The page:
As far a cool apps go, this one is pretty high up on our list.
Zilla is a vehicle telemetry app that gives you data on acceleration, braking and cornering G forces, speed and air temp, just to name a few, right from your iPhone. There’s even a graphical weight transfer data that shows information in real time. Other than that, you can customise the layout in which the data is presented.
The thing that makes Zilla so cool is that the graphics look just like the ones you see on the Nissan GT-R. Zilla retails for US$3.99 (about RM12), way, way cheaper than saving up for a real GT-R, don’t you think?
Video demo of the Zilla app right after the jump.
We all know that Nokia is currently in a bit of a rough patch. Loosing its leading position in the global mobile phone market share, lackluster product sales and killer devices that didn’t really pan out the way the Finnish company wanted to. Nokia isn’t what it used to be. But no one had any idea how bad it is.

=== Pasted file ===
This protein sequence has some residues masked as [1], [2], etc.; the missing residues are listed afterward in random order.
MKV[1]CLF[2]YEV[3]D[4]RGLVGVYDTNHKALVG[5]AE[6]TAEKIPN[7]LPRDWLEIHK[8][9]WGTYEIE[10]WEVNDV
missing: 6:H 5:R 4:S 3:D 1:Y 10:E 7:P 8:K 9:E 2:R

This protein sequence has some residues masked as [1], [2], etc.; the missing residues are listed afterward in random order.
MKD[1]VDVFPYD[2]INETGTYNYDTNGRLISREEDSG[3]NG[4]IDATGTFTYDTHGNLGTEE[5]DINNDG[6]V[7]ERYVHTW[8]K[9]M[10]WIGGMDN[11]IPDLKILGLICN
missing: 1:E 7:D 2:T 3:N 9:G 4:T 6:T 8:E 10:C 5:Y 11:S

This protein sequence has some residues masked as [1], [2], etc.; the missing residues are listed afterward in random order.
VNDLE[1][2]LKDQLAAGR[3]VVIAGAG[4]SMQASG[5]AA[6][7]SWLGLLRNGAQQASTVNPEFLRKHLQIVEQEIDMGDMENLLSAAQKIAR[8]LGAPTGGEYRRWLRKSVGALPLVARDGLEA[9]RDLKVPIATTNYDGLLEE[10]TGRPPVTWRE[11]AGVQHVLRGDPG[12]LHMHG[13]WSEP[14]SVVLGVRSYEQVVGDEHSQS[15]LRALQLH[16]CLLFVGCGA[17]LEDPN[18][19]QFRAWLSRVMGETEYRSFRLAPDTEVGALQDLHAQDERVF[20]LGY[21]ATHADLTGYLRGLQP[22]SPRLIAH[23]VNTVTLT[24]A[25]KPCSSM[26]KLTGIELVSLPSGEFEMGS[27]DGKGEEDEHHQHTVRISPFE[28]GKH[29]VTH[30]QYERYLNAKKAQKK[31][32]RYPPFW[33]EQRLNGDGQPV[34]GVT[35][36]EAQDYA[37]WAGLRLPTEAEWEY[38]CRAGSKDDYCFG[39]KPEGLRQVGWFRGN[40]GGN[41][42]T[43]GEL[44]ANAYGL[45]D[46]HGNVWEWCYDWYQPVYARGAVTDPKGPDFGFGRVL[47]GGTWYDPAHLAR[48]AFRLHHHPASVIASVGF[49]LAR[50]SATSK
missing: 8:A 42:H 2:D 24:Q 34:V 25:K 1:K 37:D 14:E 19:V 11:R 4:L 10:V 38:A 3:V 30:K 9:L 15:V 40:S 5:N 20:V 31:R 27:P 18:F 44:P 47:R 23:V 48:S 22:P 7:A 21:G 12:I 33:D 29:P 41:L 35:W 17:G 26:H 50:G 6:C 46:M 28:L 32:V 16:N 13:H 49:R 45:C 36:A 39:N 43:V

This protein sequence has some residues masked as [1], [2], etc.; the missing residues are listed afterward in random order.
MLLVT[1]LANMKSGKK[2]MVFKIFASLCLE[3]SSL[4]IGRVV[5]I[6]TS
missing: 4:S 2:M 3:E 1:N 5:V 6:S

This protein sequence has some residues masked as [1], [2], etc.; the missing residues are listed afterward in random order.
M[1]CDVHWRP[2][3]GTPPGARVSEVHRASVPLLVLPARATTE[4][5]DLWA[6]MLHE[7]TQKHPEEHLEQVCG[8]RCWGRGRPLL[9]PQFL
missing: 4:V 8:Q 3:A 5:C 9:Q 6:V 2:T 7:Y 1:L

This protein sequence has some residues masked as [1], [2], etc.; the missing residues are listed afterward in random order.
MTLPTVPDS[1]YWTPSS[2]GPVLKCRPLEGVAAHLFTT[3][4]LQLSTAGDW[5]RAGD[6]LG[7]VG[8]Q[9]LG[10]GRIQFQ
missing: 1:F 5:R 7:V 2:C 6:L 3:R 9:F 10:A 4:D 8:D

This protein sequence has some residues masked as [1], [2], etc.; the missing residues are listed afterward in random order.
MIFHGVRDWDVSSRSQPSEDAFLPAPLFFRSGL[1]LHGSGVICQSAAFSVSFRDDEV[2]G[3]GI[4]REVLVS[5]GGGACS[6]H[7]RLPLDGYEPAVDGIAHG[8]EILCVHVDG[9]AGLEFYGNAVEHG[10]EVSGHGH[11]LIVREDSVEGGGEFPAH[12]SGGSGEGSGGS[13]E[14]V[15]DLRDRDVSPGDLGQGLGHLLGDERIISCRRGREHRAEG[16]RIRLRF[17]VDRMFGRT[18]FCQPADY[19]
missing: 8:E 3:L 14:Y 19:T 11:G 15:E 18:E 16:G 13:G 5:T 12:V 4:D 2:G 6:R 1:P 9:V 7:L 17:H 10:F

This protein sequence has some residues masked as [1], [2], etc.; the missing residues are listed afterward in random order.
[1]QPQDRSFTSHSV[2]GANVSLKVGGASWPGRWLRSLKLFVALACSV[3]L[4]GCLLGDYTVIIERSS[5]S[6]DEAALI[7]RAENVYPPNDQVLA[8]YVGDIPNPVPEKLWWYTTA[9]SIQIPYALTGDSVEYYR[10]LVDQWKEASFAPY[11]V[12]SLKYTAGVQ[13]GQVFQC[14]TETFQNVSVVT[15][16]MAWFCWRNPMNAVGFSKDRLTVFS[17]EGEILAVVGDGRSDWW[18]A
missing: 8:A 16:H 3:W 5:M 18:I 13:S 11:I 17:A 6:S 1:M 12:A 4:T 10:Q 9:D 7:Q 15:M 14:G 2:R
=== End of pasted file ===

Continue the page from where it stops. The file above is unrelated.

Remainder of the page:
Engadget got their hands on a fiery internal memo written by Nokia’s CEO Stephen Elop, and it paints a dire picture for what was once the world’s leading mobile phone manufacturers. Here are some of the more pertinent excerpt from his memo:
The first iPhone shipped in 2007, and we still don’t have a product that is close to their experience. Android came on the scene just over 2 years ago, and this week they took our leadership position in smartphone volumes. Unbelievable.
At the midrange, we have Symbian. It has proven to be non-competitive in leading markets like North America. Additionally, Symbian is proving to be an increasingly difficult environment in which to develop to meet the continuously expanding consumer requirements, leading to slowness in product development and also creating a disadvantage when we seek to take advantage of new hardware platforms. As a result, if we continue like before, we will get further and further behind, while our competitors advance further and further ahead.
At the lower-end price range, Chinese OEMs are cranking out a device much faster than, as one Nokia employee said only partially in jest, “the time that it takes us to polish a PowerPoint presentation.” They are fast, they are cheap, and they are challenging us.